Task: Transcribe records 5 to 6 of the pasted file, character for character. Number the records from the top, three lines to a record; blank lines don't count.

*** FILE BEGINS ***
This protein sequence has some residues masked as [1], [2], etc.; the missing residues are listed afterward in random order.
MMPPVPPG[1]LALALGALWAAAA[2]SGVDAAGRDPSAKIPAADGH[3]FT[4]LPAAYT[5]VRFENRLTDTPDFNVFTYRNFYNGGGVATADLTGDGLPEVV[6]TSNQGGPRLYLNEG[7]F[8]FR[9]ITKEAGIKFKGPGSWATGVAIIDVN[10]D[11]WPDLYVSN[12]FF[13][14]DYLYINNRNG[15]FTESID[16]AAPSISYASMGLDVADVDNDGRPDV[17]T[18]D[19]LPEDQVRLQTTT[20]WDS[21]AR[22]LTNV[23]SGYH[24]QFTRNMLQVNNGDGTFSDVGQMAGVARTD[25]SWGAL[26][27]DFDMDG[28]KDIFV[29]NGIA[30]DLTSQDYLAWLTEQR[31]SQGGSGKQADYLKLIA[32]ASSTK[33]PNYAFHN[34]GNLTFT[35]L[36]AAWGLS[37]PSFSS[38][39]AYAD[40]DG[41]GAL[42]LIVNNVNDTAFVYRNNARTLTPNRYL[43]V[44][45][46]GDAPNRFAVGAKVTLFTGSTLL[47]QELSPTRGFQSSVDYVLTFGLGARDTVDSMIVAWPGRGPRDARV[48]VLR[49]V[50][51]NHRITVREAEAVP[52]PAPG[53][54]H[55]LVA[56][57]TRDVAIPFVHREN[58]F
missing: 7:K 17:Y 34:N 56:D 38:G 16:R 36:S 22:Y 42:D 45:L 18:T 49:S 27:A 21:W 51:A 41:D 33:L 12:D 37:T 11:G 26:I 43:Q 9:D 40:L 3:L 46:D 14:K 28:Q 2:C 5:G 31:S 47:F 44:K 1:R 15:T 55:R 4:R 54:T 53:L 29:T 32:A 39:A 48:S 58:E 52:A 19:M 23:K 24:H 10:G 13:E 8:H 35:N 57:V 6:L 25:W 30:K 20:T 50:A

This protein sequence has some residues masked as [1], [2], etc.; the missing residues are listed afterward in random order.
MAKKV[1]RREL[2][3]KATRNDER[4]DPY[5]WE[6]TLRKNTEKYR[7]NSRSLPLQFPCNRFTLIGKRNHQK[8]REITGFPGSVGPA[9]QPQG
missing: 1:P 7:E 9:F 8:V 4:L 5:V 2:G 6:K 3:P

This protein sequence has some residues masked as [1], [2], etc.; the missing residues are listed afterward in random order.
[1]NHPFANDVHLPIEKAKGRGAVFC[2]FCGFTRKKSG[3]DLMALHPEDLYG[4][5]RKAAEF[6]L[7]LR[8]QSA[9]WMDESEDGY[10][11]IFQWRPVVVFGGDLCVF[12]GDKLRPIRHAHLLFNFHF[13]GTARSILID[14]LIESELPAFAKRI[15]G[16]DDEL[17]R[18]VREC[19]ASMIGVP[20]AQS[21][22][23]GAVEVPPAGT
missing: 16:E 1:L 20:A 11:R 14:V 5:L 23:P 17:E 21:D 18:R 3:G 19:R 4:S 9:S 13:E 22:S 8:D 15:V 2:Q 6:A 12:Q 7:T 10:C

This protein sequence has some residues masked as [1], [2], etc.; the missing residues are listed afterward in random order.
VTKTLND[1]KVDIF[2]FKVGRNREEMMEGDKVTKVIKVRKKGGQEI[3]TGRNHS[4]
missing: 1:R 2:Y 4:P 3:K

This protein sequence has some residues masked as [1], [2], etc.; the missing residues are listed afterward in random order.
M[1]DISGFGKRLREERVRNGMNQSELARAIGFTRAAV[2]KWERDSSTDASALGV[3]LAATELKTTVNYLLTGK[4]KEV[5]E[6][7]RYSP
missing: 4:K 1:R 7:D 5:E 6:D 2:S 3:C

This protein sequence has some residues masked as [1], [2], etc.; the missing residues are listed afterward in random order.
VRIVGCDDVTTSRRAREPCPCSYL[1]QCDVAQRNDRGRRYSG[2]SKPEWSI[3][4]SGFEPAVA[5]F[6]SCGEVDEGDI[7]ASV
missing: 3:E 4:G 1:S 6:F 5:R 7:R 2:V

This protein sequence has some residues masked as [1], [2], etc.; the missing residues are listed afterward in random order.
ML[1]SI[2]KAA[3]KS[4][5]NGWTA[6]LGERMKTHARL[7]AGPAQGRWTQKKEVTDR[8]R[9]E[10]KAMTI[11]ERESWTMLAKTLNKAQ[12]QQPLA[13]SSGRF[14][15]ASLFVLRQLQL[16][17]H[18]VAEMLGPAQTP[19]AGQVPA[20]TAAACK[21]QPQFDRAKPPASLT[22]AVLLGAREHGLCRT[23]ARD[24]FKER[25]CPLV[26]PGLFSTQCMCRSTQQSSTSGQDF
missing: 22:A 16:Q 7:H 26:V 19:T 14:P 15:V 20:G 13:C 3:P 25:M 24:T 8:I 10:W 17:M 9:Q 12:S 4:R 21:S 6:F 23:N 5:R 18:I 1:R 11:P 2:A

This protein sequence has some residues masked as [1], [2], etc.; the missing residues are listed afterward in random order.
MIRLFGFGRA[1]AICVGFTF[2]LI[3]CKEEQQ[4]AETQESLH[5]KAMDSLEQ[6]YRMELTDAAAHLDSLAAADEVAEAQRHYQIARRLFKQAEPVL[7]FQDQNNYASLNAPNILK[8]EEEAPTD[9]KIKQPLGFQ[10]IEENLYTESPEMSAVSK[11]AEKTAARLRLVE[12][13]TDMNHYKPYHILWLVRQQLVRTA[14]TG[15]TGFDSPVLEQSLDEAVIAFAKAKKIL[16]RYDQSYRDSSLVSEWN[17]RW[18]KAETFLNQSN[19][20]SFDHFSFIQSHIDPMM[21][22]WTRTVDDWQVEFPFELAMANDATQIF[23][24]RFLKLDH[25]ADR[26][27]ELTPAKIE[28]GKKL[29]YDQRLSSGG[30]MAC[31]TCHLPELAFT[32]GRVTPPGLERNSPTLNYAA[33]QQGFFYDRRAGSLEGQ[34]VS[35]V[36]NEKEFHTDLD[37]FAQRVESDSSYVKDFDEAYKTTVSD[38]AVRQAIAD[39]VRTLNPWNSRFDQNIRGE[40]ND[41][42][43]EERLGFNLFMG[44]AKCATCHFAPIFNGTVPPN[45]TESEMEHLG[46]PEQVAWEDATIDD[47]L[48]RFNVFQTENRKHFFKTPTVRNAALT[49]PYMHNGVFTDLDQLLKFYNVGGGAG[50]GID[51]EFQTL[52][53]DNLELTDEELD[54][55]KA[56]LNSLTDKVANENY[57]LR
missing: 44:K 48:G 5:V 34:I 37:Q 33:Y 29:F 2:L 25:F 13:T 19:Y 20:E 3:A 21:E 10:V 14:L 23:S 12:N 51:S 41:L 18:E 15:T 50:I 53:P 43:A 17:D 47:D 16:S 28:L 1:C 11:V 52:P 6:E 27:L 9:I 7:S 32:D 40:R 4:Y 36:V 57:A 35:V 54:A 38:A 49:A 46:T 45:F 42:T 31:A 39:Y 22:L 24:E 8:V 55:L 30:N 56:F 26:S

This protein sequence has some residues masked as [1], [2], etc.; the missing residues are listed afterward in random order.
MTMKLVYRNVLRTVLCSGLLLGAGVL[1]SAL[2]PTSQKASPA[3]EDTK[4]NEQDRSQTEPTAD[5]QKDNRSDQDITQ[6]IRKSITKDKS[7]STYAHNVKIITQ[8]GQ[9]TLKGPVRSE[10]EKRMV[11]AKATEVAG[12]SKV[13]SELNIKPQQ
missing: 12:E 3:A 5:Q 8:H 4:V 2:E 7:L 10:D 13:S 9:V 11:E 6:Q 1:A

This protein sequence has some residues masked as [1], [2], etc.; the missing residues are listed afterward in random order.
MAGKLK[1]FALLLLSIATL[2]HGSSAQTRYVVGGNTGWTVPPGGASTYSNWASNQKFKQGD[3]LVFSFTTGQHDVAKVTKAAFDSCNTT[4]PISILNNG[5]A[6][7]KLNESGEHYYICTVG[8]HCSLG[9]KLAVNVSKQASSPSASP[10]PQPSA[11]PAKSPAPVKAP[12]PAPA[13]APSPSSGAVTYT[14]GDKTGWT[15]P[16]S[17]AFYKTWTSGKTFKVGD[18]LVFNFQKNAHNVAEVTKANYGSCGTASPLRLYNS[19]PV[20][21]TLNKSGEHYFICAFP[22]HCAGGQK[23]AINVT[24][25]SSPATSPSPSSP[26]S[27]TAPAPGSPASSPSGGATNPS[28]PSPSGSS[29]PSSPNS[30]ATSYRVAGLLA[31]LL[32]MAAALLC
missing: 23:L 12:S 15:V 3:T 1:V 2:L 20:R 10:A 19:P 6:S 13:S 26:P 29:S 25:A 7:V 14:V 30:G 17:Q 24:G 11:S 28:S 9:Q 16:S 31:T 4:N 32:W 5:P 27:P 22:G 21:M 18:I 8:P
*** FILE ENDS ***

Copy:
This protein sequence has some residues masked as [1], [2], etc.; the missing residues are listed afterward in random order.
M[1]DISGFGKRLREERVRNGMNQSELARAIGFTRAAV[2]KWERDSSTDASALGV[3]LAATELKTTVNYLLTGK[4]KEV[5]E[6][7]RYSP
missing: 4:K 1:R 7:D 5:E 6:D 2:S 3:C

This protein sequence has some residues masked as [1], [2], etc.; the missing residues are listed afterward in random order.
VRIVGCDDVTTSRRAREPCPCSYL[1]QCDVAQRNDRGRRYSG[2]SKPEWSI[3][4]SGFEPAVA[5]F[6]SCGEVDEGDI[7]ASV
missing: 3:E 4:G 1:S 6:F 5:R 7:R 2:V